UPDATE: Uber representative Kenneth Baer says that Owens was only referring to Uber Black drivers, who, unlike Uber’s taxi driver partners, do not receive any tips through Uber’s payment system.

Josh Harkinson

Uber charges illegal tips


Popular taxi and sedan service Uber is charging an automatic 20 percent tip on cab rides booked through its app or website.

The DC Taxicab Commission says that’s illegal — but so far the agency can’t do anything about it.
The District’s top taxi regulator, Ron Linton, told cabbies last month that Uber shouldn’t be doing that and that he had asked them to stop.
“We are surprised as we had been assured by their attorney that Uber would comply with the regulations to prohibit charging a mandatory gratuity,” Linton said in an email Friday.

Uber says it doesn’t think the automatic tip is illegal.

“We don’t believe that it is illegal to include a gratuity — which goes entirely to the driver,” said Uber General Manager Rachel Holt. “Uber customers know about the policy before they use our product since information about the tipping policy is on our blog, website and in the email we sent to all customers when we rolled out the product in DC.”

Two other apps for taxi booking, myTaxi and Taxi Magic, don’t charge automatic tips.

“We feel it’s really important to put that actual tipping power in the hands of the user,” said Taxi Magic spokesman Matt Carrington.

But another taxi app startup, HitchRides, does.

“We have found that consumers like the convenience of getting to their destination and simply getting out of the car and getting on with their business,” said the company’s founder, David Miller. “When you have to figure out a tip, it’s an extra step in the process.”

App developers said whether they’re allowed to charge a tip is still a gray area in D.C. law, despite the Taxicab Commission’s pronouncements.

The commission said it won’t be able to do anything about the tips until a rider complains about them, at which point the commission will seek a refund for the rider and fine the driver, Linton said.

Uber ran into trouble with D.C. law last year, when Linton said the company’s sedan service was illegal and performed a sting operation to slap a driver with a $1,000 fine. The D.C. Council since passed legislation allowing the town car service — which charges customers using a blend of taxi and limousine methods — and exempting it and similar sedan services from fare regulation.

Nissan Unveils Taxi of Tomorrow

  • By
  • Tuesday, April 03, 2012


Nissan debuts its 2014 Nissan NV200 Taxi — Manhattan’s Taxi of Tomorrow — to the press this week at the New York Auto Show, which opens to the public April 6.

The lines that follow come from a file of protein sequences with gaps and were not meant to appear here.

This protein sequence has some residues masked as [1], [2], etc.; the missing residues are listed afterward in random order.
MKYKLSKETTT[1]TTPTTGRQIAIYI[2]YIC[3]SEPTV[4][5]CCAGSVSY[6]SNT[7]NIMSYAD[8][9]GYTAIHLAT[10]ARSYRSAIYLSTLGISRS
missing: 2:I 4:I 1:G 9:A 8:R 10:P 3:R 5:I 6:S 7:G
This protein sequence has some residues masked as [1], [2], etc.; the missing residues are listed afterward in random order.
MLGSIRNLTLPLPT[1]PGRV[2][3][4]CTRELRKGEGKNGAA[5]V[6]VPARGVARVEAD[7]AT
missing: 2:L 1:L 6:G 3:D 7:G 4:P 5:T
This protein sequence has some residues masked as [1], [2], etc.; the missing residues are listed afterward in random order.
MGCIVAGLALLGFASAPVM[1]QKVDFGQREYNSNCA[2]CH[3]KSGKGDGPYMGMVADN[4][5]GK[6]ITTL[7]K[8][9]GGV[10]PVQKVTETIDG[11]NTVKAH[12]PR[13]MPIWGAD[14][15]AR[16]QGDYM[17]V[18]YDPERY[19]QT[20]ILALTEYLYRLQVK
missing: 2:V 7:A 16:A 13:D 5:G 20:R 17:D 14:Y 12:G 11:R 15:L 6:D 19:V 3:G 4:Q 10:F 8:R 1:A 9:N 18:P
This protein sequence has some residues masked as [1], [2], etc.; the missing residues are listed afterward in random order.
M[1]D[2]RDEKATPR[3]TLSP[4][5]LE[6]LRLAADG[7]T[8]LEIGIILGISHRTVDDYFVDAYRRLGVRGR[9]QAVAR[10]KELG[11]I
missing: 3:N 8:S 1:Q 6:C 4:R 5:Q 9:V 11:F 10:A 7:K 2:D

After a two-year competitive bid process, the New York City Taxi and Limousine Commission selected the NV200 as the exclusive taxi of New York City starting late in 2013. Nissan and the taxi commission, along with the Cooper-Hewitt National Design Museum, the Design Trust for Public Space and Smart Design, collaborated on the vehicle.
Standard interior features include room for four passengers and their luggage, sliding doors with entry step and grab handles, transparent roof panel offering nifty city views, side windows that open, independently controlled rear air conditioning, Active Carbon Lined headliner to help minimize that taxi funk, overhead reading lights and floor lights, mobile charging station including 12-volt electrical outlet and two USB ports and a flat, no-hump passenger floor area. Stimulated leather upholstery is breathable, antimicrobial, durable, environmentally friendly and easy to clean.New York City mayor Michael Bloomberg called it the “safest, most comfortable and most convenient taxi the city has ever had.” With 600,000 New Yorkers jumping into cabs each day, it had better be.

The cab is powered by a 2.0L 4-cylinder engine and pre-wired for a taxi T-PEP system (for Taxicab Passenger Enhancements Project, which includes debit card/credit card function in the rear of the cab, passenger information monitor , and trip sheet automation.

It also features a low-annoyance horn complete with exterior lights that come on when the horn is being used.

The Taxi of Tomorrow will cost $29,700 US. There are currently 13,000 taxis on New York roads, together logging 800 million kilometres a year.

New Orleans Taxi Moratorium is Illegal, Some Say

From: The Times-Picayune
  • Michelle Krupa
  • Posted:  04/02/2012 7:00 AM

About a year ago, a key piece of Joseph Lange Jr.’s business skidded to a halt. A lender who for more than 40 years has offered financing to cab drivers and owners — using their city-issued taxi permits as collateral — Lange has been unable to open new loans or close settled debts since Mayor Mitch Landrieu’s administration last spring imposed a moratorium on the transfer of taxi permits.

Most frustrating, Lange said, has been his inability to help older drivers who want to sell their permits and retire. Cabbies long have treated the permits, which before the moratorium were worth a reported $65,000 on the city-regulated secondary market, as long-term investments that are relatively easy to liquidate.